Democratic presidential candidate Hillary Clinton has repeatedly declined to answer question regarding the smearing of women involved in past sexual scandals with her husband, former President Bill Clinton — but that likely can’t last long.
“She is not responsible or Bill Clinton’s behavior but she is responsible for her role in covering it up,” Penny Nance, president of the Concerned Women for America, a conservative women’s group, told TheBlaze. “She played a leading roll in how the Clinton machine sullied the reputations and trashed these women.”
Clinton declined to answer questions about her husband’s behavior in Iowa during a meeting with the Des Moines Register editorial board Monday. She did the same during a Tuesday interview with CNN. The Clinton campaign did not respond to TheBlaze for this story.
The Clinton scandals of the 1990s have resurfaced since the former first lady and secretary of state has touted herself during the Democratic presidential campaign as a voice for women while also attacking Republican presidential candidate Donald Trump for being sexist. He fired back with an ad blasting her decision to stand by her husband while touting women's rights.
Critics point out that Hillary Clinton played a leading role in calling women such as Jennifer Flowers and Monica Lewinsky liars, while dismissing other claims of harassment or worse from Paula Jones, Juanita Broaddrick and Kathleen Willey.
"Hillary Clinton at some point will have to explain why she allowed it," Nance continued. "She was very involved in the Clinton machine strategy. She can't legitimately say she wasn't involved."
Conservatives are not the only people raising the issue. Liberal New York Times columnist Maureen Dowd, a frequent Clinton critic, wrote about how Clinton blamed the women.
“Trump can be a bully. But Hillary was a bully, too, in the way she dealt with her husband’s paramours,” Dowd wrote. “Her impulse, as Lewinsky wrote in Vanity Fair, was to blame the woman — even herself. Hillary was not going to be hurt twice by Those Women, letting them damage her marriage and her political future. If someone had to be collateral damage, it was not going to be Hillary.”
Dowd continued that “Bill hid behind the skirts of feminists — including his wife,” and asserted that reevaluating Clinton’s behavior in today’s context won’t play as well as in the 1990s.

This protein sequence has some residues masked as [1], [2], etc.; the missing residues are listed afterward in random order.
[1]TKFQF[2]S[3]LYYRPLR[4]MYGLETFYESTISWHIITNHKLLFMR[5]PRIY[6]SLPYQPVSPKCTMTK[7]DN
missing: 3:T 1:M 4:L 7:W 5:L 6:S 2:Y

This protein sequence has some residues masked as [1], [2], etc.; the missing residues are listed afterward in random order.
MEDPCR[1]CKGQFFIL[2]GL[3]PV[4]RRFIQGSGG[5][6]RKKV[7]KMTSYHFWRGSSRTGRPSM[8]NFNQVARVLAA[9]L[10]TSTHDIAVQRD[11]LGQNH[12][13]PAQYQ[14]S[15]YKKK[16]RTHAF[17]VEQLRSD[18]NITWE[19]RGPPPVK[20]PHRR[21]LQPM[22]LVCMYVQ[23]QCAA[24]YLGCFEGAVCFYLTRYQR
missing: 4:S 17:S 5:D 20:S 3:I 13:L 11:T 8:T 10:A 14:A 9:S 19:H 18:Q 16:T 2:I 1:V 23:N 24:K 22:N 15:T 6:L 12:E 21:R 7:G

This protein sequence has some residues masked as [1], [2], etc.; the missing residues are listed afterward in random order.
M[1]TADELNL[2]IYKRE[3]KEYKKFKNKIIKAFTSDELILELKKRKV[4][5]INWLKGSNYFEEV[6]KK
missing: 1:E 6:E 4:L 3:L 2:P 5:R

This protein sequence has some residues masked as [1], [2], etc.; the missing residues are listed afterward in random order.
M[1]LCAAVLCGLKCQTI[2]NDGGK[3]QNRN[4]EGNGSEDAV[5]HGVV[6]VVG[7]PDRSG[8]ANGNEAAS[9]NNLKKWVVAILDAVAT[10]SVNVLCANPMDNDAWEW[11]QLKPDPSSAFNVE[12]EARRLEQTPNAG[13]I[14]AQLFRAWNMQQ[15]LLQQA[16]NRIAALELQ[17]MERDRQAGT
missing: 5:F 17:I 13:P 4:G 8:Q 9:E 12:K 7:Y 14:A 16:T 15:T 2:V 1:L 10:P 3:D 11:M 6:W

“Trump may be a politically incorrect Frank Sinatra ring-a-ding type with cascading marriages to hot babes, but he knows that a retrospective of the Clintons’ cynical campaigns against ‘bimbo eruptions’ will not play well in a politically correct society sensitized by epidemics of rape in colleges and the military and by the Cosby effect,” she wrote.
The former president settled the sexual harassment case with Paula Jones and was also found in contempt of court. So there is little doubt Jones was telling the truth, Nance said.
However other women such as Willey and Broaddrick haven’t had their day in court, Nance said. “There was never justice or even due diligence in those cases.”
Nance stated that how long Clinton could go without addressing her role in her husband's sex scandals will depend on how long the media will allow it. She added that she believes feminist might finally start asking questions.
“Feminist had been reflexive when it comes to Hillary Clinton, but her hypocrisy is overwhelming,” Nance said. “It could reach a critical mass when she has to answer.”
Ruth Marcus, a liberal columnist for the Washington Post, made a similar point last month:
Yet in the larger scheme of things, Bill Clinton’s conduct toward women is far worse than any of the offensive things that Trump has said. Trump has smeared women because of their looks. Clinton has preyed on them, and in a workplace setting where he was by far the superior. That is uncomfortable for Clinton supporters but it is unavoidably true.
Tamara Stein, spokeswoman for the National Organization of Women, a liberal women’s group, referred TheBlaze to an op-ed written by NOW president Terry O’Neill last week, in which O’Neill stood up for Clinton and called the Marcus column an “over the top screed,” accusing the writer of being “deliberately provocative.”
“For most women, whose lives have not been perfect, Sec. Clinton's career path — which has been marked by persistence and resilience in the face of extraordinary barriers — is cause for celebration and inspiration,” O’Neill wrote. “When she ran for president in 2008, she was subjected to vicious forms of misogyny, but she didn't let that chase her out of the public square. As a result, today, other women know that they don't have to be chased out either.”